The things about Lawrence that bothered me most while watching it have, paradoxically, become what’s most memorable about it. At one point there is a fairly major flashback / digression, where Celliers describes a childhood pain that shaped his present behavior. It’s awkward and painful to watch, but maybe only because to Celliers himself it was awkward and painful. The director’s own relative clumsiness with the material ended up being transposed into the story and giving it an unexpected additional layer of emotion. Lawrence’s own past is described in monologue—we only hear his story, not see it—but the words of his speech are vivid enough that we feel like we’ve watched it. It also makes some thematic sense that the whole thing is verbal, not visual: this is a man who has spent his entire life, it seems, justifying and explaining and rationalizing.
A large part of why the movie is difficult to watch is the stark contrasts between the actors and their performances. Sakamoto acts as if he’s in a Kabuki play—but then again, maybe that’s because Yonoi might be exactly that self-important. Roger Ebert had mixed feelings about the film—“What this movie needed was a diplomatic acting coach,” he wrote—and felt the clashing acting styles were difficult to explain away as something part of the movie’s design. But on watching the movie a second time, the British characters seem very nearly as histrionic or mannered as the Japanese. Look at Cellier’s little ritual of shave-and-breakfast before being led off to be shot, or the way Conti’s character vents his rage by destroying a Shinto altar and insulting the Japanese guardian deities. (Is he deliberately inviting death, maybe testing the patience of his captors?)
As crazy-quilt as the performances are, they’re all good on their own terms. Sakamoto was not Oshima’s original choice (he first considered then-pop-star Kenji Sawada), and is appropriately stiff and self-absorbed: he’s disgusted that mere human feeling is beginning to dictate his actions towards someone else, let alone a POW. Kitano is—well, Kitano. Like John C. McGinley or Vincent Schiavelli, he works best when embodying a type, and Hara is not far removed from the cruel gangsters or hitmen Kitano’s played in many of his own films. I did worry that David Bowie’s mere presence would be so distracting that the mere fact of him in the role would override everything else, but his performance is assured and fluid: he’s acting, not simply posturing. Conti’s most interesting acting comes when he smiles, since it’s only his mouth that’s smiling. His eyes have the same gloomy, haunted weight as Harry Dean Stanton, and to the same effect; his character has seen too many of the wrong things for one lifetime.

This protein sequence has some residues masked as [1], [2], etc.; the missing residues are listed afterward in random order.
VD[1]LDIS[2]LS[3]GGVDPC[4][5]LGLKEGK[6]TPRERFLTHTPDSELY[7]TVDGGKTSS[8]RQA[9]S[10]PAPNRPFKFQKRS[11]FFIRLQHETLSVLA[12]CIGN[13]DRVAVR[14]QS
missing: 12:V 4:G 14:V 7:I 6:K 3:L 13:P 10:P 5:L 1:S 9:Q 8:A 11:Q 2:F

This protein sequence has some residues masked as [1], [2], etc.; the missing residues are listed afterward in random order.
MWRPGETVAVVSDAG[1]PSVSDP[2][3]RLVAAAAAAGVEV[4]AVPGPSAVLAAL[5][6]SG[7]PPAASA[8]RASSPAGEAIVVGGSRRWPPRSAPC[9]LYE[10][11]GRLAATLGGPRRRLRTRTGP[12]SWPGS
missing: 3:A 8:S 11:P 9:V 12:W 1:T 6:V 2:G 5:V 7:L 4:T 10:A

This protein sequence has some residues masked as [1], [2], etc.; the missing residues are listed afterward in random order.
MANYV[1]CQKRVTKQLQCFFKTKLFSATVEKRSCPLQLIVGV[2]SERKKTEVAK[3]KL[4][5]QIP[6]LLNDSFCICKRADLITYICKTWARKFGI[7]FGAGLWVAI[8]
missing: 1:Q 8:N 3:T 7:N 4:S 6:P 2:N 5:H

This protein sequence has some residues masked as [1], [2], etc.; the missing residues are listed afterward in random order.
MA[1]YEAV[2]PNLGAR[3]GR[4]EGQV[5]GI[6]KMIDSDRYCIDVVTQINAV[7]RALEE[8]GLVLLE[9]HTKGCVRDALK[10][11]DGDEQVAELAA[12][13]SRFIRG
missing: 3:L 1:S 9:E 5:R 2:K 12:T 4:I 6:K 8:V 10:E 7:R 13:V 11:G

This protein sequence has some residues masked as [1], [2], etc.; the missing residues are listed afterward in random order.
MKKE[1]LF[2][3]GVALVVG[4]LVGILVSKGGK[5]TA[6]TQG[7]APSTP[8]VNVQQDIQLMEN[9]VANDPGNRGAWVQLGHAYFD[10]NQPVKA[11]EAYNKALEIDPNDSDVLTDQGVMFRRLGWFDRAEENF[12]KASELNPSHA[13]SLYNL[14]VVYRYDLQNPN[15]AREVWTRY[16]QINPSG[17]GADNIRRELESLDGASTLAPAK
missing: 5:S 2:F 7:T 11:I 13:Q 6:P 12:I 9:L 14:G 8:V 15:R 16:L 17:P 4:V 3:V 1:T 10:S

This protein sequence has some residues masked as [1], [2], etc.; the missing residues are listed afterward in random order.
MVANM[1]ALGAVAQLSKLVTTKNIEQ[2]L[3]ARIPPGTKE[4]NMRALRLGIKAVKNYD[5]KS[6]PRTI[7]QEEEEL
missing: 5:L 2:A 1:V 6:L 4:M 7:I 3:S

The weakest part of the movie is the ending, where Conti and Kitano share one final scene and go off to their respective fates. The idea embodied in the scene is even more uncomfortable, where Oshima (or maybe van der Post, it’s hard to tell) seems to imply some degree of moral equivocation between both sides, that they were both right and wrong at the same time and that in the sordidness of war everyone’s humanity is debased, and so on. It’s a frustrating ending, because these are issues that deserve to be dealt with seriously and the movie inadvertently trivializes them.
It’s strange. I set out to write a review that dissected the movie’s shortcomings, and instead I’ve rediscovered everything about it that haunted me and stayed with me. Flawed as Merry Christmas Mr. Lawrence is, it finds a way to transcend all of those flaws and become one of Oshima’s best films. It’s just that those qualities might not come through the first time you see it.